I'll admit it up front: 50 First Dates, like all Adam Sandler movies, is essentially critic-proof. What can I say? Sandler fans will love this carefully constructed Sander-formula flick (including a Sandler song performed on ukelele and classic Sandler co-stars Drew Barrymore and Rob Schneider). Those who generally don't find Sandler funny (with the possible exception of the aberrant Punch-Drunk Love) will find little to convince them otherwise here.
Sandler plays Henry Roth, a scamming womanizer/Dr. Doolittle who's whiling away the years working at the (real) Sea Life Park in Hawaii and scrupulously avoiding falling for a local girl. Then he meets Barrymore's Lucy Whitmore, a life spirit with an unfortunate problem: since a head-banging car accident, her fried short-term memory causes her perpetually to "relive" the same day. Her father (Blake Clark) and brother (Sean Astin) enable her to live the lie by laboriously supplying her with costume and props, like a pre-printed stack of newspapers, to support the illusion.
The smitten Henry won't take no for an answer, so he must make Lucy fall in love with him every day. Sandler and Barrymore, who co-starred in Sandler's hit The Wedding Singer share an easy rapport proven in their cute first first date. The "high-concept" premise is quite preposterous, but scripter George Wing gets points for novelty and, after solidifying the relationship, mustering the kind of genuine crisis most modern romantic comedies lack. Unfortunately, the premise is as perverse as it is sweet, beginning with three men lying to one woman and ending with an ongoing promise of daily trauma for Lucy.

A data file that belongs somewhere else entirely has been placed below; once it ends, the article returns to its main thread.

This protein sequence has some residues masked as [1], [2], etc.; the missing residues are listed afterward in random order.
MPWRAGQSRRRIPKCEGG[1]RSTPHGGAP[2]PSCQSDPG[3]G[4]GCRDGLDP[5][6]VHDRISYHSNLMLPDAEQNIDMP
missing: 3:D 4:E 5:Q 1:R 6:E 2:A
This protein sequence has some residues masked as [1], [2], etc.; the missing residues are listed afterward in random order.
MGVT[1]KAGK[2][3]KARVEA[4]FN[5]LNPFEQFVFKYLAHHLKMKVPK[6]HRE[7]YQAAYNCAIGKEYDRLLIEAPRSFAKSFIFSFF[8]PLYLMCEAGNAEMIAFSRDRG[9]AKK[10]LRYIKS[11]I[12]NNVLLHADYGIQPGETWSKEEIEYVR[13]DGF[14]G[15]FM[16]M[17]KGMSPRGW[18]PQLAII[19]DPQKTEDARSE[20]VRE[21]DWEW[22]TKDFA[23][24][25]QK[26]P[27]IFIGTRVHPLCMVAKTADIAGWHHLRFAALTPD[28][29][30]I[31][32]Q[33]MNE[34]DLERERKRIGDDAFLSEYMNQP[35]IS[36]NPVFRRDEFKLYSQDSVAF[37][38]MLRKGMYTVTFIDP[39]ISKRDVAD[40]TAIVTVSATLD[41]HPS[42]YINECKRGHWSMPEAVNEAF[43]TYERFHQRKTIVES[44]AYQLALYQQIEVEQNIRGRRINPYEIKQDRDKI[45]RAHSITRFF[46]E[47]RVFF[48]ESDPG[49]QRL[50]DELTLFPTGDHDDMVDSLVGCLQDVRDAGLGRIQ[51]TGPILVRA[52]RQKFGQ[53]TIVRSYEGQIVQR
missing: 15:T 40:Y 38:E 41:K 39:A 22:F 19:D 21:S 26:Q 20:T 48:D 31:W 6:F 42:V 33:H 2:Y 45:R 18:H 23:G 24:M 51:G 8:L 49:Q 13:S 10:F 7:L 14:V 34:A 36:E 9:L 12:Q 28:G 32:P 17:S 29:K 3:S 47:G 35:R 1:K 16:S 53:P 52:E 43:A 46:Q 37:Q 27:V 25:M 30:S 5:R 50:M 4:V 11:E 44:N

Sandler's stock-in-trade, again channeled here by director Peter Segal (Anger Management) is comedy of cruelty, with punching bag supporting characters like Henry's bisexual German colleague and Astin's lisping steroid addict (Astin and Scarlet "The Perfect Score" Johansson should fire their agents over these poorly timed Oscar killers). Mental health professionals will take particular umbrage with the cheap jokes levied against a character called "Ten-Second Tom," though perhaps they can take refuge in all the jokes about Sandler's egg-shaped head, including one slung by Dan Aykroyd, the proverbial pot calling the kettle black. As usual, most of the best jokes (like the sight of Barrymore, armed with an aluminum bat, going to town on the tiresome Schneider) have been ruined by the ubiquitous trailers, but the gag about The Sixth Sense had the row of film critics chuckling.
Sandler and Barrymore's bid to be the next-generation Tom Hanks and Meg Ryan should rake in plenty of Valentine's Day dollars, since it's almost as sensitive as it is stupid, without sacrificing the essential jokes about turtles smoking weed, penis size, walrus vomit, and the like. The credits provide more proof of Sandler's regular-guy persona: he dedicates the film--in a heartfelt postscript--to his recently late father Stanley and the "Red Sox winning joke" to a clutch of buddies.